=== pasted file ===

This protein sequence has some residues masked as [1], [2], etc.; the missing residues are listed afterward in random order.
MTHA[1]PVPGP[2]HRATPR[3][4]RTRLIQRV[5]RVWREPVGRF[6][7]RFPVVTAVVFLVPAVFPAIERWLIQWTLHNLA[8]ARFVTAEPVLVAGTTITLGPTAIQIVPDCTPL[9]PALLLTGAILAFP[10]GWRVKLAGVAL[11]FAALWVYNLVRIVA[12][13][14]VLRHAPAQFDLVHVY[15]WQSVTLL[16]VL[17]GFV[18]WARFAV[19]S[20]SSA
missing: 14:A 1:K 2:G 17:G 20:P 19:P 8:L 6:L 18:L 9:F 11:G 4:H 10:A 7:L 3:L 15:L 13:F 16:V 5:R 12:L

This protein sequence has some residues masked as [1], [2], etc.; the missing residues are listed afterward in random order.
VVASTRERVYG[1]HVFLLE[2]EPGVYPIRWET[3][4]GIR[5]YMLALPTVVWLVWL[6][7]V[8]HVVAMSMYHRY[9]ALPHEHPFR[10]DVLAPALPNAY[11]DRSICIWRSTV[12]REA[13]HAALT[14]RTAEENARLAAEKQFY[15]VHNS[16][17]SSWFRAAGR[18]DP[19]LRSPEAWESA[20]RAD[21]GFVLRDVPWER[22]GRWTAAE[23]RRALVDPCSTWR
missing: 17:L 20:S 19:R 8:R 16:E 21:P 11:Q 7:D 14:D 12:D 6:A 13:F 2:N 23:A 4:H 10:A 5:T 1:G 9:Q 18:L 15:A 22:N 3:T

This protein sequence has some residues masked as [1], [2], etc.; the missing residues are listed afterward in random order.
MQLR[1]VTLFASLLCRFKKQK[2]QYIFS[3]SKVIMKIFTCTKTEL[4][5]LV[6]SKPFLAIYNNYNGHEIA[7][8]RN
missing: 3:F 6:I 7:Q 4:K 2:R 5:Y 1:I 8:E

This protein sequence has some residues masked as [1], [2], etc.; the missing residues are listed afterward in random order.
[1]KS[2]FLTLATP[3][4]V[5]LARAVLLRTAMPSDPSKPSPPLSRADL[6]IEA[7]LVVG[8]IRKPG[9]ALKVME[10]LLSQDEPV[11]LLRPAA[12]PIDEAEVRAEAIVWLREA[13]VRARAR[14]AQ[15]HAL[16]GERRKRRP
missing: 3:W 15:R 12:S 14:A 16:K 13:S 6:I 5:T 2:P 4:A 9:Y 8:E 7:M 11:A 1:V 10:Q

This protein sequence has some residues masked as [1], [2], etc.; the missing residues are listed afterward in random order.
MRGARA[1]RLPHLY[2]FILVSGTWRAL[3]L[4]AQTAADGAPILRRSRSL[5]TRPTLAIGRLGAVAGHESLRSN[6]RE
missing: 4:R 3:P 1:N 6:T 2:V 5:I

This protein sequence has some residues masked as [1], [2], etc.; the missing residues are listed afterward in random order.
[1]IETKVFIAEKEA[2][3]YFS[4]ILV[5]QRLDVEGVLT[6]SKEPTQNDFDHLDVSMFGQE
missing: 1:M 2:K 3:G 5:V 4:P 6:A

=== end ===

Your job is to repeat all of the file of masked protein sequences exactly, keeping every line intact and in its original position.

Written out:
This protein sequence has some residues masked as [1], [2], etc.; the missing residues are listed afterward in random order.
MTHA[1]PVPGP[2]HRATPR[3][4]RTRLIQRV[5]RVWREPVGRF[6][7]RFPVVTAVVFLVPAVFPAIERWLIQWTLHNLA[8]ARFVTAEPVLVAGTTITLGPTAIQIVPDCTPL[9]PALLLTGAILAFP[10]GWRVKLAGVAL[11]FAALWVYNLVRIVA[12][13][14]VLRHAPAQFDLVHVY[15]WQSVTLL[16]VL[17]GFV[18]WARFAV[19]S[20]SSA
missing: 14:A 1:K 2:G 17:G 20:P 19:P 8:L 6:L 18:L 9:F 11:G 4:H 10:A 7:L 3:L 15:L 13:F 16:V 5:R 12:L

This protein sequence has some residues masked as [1], [2], etc.; the missing residues are listed afterward in random order.
VVASTRERVYG[1]HVFLLE[2]EPGVYPIRWET[3][4]GIR[5]YMLALPTVVWLVWL[6][7]V[8]HVVAMSMYHRY[9]ALPHEHPFR[10]DVLAPALPNAY[11]DRSICIWRSTV[12]REA[13]HAALT[14]RTAEENARLAAEKQFY[15]VHNS[16][17]SSWFRAAGR[18]DP[19]LRSPEAWESA[20]RAD[21]GFVLRDVPWER[22]GRWTAAE[23]RRALVDPCSTWR
missing: 17:L 20:S 19:R 8:R 16:E 21:P 11:Q 7:D 14:D 12:D 6:A 13:F 2:N 23:A 4:H 10:A 5:T 1:G 9:Q 18:L 15:A 22:N 3:T

This protein sequence has some residues masked as [1], [2], etc.; the missing residues are listed afterward in random order.
MQLR[1]VTLFASLLCRFKKQK[2]QYIFS[3]SKVIMKIFTCTKTEL[4][5]LV[6]SKPFLAIYNNYNGHEIA[7][8]RN
missing: 3:F 6:I 7:Q 4:K 2:R 5:Y 1:I 8:E

This protein sequence has some residues masked as [1], [2], etc.; the missing residues are listed afterward in random order.
[1]KS[2]FLTLATP[3][4]V[5]LARAVLLRTAMPSDPSKPSPPLSRADL[6]IEA[7]LVVG[8]IRKPG[9]ALKVME[10]LLSQDEPV[11]LLRPAA[12]PIDEAEVRAEAIVWLREA[13]VRARAR[14]AQ[15]HAL[16]GERRKRRP
missing: 3:W 15:R 12:S 14:A 16:K 13:S 6:I 5:T 2:P 4:A 9:Y 8:E 7:M 11:A 1:V 10:Q

This protein sequence has some residues masked as [1], [2], etc.; the missing residues are listed afterward in random order.
MRGARA[1]RLPHLY[2]FILVSGTWRAL[3]L[4]AQTAADGAPILRRSRSL[5]TRPTLAIGRLGAVAGHESLRSN[6]RE
missing: 4:R 3:P 1:N 6:T 2:V 5:I

This protein sequence has some residues masked as [1], [2], etc.; the missing residues are listed afterward in random order.
[1]IETKVFIAEKEA[2][3]YFS[4]ILV[5]QRLDVEGVLT[6]SKEPTQNDFDHLDVSMFGQE
missing: 1:M 2:K 3:G 5:V 4:P 6:A